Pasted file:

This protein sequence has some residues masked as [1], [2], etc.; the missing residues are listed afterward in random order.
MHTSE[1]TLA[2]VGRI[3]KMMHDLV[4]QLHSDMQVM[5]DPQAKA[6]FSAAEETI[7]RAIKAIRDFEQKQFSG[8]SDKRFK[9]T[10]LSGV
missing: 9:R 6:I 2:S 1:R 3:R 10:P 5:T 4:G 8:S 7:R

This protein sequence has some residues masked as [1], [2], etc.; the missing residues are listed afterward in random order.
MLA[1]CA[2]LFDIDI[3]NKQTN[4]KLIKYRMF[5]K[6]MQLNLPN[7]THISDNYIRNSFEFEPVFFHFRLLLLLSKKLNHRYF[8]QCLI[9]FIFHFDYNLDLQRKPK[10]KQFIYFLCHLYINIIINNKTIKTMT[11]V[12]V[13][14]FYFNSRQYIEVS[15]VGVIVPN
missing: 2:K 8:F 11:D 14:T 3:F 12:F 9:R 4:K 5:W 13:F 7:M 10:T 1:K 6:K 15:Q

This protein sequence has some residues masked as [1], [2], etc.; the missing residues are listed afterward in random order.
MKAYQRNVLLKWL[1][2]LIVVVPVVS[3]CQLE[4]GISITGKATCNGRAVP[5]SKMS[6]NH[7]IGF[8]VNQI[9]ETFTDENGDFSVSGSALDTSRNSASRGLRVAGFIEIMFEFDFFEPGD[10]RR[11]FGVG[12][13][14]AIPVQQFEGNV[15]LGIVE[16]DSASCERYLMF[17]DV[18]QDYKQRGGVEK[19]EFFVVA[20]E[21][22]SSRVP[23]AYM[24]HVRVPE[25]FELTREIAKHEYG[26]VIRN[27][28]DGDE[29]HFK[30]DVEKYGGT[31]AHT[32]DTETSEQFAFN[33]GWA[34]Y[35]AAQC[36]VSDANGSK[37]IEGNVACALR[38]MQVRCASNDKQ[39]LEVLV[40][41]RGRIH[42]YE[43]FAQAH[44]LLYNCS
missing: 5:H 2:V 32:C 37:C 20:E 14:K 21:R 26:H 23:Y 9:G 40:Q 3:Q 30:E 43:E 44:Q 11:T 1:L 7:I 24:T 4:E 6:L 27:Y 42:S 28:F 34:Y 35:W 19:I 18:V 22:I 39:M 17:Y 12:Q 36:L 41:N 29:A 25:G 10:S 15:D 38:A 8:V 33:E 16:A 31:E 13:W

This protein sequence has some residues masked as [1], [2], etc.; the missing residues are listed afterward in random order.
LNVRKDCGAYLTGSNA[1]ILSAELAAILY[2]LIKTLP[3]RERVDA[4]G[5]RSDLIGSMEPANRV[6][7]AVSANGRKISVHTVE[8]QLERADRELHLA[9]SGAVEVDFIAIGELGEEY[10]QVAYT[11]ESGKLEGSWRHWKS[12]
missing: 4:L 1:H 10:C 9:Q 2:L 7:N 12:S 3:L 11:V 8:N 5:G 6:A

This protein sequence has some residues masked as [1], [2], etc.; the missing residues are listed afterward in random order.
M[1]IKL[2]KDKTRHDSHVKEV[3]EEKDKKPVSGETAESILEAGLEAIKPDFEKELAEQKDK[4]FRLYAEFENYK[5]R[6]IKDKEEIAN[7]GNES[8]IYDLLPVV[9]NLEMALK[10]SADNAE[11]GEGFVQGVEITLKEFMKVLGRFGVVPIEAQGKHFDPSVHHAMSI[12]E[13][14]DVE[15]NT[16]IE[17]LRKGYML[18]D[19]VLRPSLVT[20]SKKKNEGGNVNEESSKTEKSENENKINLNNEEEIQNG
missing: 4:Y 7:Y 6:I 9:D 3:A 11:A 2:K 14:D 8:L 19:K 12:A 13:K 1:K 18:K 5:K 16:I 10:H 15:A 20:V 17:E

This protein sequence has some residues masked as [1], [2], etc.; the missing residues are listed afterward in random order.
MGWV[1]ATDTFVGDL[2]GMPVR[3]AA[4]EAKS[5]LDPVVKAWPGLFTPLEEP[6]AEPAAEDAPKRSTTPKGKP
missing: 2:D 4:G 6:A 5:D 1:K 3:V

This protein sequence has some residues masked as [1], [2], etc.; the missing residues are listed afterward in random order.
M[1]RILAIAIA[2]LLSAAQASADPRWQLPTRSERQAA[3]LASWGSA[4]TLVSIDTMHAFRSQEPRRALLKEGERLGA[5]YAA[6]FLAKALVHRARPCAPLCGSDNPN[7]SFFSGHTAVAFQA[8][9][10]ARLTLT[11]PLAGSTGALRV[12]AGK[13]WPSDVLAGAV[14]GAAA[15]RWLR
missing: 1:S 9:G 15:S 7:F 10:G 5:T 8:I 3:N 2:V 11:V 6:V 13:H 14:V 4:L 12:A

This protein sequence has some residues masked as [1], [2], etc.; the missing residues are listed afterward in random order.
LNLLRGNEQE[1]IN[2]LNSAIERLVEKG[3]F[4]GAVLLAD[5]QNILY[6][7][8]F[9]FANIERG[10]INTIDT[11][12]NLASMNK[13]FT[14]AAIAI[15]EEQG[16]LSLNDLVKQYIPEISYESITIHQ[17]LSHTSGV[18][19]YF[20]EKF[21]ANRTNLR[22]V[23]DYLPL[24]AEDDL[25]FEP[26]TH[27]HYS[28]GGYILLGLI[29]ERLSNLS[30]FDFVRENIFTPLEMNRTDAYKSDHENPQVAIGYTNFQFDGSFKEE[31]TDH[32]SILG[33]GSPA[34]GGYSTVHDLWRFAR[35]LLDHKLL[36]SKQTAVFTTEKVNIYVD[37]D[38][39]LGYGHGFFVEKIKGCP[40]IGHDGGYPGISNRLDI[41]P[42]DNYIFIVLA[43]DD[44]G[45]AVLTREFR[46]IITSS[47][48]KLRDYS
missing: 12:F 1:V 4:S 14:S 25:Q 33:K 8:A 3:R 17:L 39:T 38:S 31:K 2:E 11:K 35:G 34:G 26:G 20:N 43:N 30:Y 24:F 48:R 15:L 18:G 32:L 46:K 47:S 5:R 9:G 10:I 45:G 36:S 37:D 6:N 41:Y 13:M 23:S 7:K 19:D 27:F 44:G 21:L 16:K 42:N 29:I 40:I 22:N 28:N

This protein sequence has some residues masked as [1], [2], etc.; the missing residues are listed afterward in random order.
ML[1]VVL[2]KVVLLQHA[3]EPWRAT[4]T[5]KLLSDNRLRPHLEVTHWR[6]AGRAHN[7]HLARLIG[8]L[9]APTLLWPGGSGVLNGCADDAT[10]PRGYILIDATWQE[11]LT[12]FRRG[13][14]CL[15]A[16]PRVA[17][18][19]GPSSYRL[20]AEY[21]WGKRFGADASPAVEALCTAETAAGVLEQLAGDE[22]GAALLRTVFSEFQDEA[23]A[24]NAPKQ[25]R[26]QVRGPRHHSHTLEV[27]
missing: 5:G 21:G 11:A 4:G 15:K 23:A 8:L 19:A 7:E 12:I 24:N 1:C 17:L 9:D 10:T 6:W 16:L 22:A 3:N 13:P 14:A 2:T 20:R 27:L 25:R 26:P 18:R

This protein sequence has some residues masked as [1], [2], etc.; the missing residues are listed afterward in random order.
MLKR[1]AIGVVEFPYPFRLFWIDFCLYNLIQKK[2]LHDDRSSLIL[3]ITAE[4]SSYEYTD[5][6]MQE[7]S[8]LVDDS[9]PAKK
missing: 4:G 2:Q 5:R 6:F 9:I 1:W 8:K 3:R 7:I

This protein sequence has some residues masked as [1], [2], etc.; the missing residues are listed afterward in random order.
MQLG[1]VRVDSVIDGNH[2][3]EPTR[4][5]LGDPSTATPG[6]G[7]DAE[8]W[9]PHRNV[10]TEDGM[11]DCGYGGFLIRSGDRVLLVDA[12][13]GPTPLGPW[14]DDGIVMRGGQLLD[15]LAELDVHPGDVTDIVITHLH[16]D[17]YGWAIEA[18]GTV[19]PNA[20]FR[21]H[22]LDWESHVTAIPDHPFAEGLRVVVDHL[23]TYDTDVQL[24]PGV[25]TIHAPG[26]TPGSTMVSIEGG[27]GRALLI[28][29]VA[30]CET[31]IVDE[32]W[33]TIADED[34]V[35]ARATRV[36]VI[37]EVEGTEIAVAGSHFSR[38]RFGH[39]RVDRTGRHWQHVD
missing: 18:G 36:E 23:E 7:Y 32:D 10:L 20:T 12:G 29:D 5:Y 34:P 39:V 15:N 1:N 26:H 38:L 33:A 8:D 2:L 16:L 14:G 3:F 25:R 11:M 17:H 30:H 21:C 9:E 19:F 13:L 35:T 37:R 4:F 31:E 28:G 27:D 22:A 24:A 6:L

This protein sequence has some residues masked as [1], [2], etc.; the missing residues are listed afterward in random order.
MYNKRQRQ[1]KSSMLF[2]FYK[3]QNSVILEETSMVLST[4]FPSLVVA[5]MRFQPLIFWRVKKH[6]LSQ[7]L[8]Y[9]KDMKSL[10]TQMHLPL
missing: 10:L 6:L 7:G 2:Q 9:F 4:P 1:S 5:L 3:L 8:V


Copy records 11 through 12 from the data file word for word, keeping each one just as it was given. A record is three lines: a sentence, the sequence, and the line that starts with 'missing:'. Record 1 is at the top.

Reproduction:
This protein sequence has some residues masked as [1], [2], etc.; the missing residues are listed afterward in random order.
MQLG[1]VRVDSVIDGNH[2][3]EPTR[4][5]LGDPSTATPG[6]G[7]DAE[8]W[9]PHRNV[10]TEDGM[11]DCGYGGFLIRSGDRVLLVDA[12][13]GPTPLGPW[14]DDGIVMRGGQLLD[15]LAELDVHPGDVTDIVITHLH[16]D[17]YGWAIEA[18]GTV[19]PNA[20]FR[21]H[22]LDWESHVTAIPDHPFAEGLRVVVDHL[23]TYDTDVQL[24]PGV[25]TIHAPG[26]TPGSTMVSIEGG[27]GRALLI[28][29]VA[30]CET[31]IVDE[32]W[33]TIADED[34]V[35]ARATRV[36]VI[37]EVEGTEIAVAGSHFSR[38]RFGH[39]RVDRTGRHWQHVD
missing: 18:G 36:E 23:E 7:Y 32:D 10:L 20:T 12:G 29:D 5:Y 34:P 39:V 15:N 1:N 26:H 38:L 33:A 8:D 2:L 16:L 14:G 3:F 25:R 11:M 17:H 30:H 21:C 9:E 19:F 13:L 35:T 37:R 4:F 31:E 28:G 27:D 22:A 24:A 6:L

This protein sequence has some residues masked as [1], [2], etc.; the missing residues are listed afterward in random order.
MYNKRQRQ[1]KSSMLF[2]FYK[3]QNSVILEETSMVLST[4]FPSLVVA[5]MRFQPLIFWRVKKH[6]LSQ[7]L[8]Y[9]KDMKSL[10]TQMHLPL
missing: 10:L 6:L 7:G 2:Q 9:F 4:P 1:S 5:L 3:L 8:V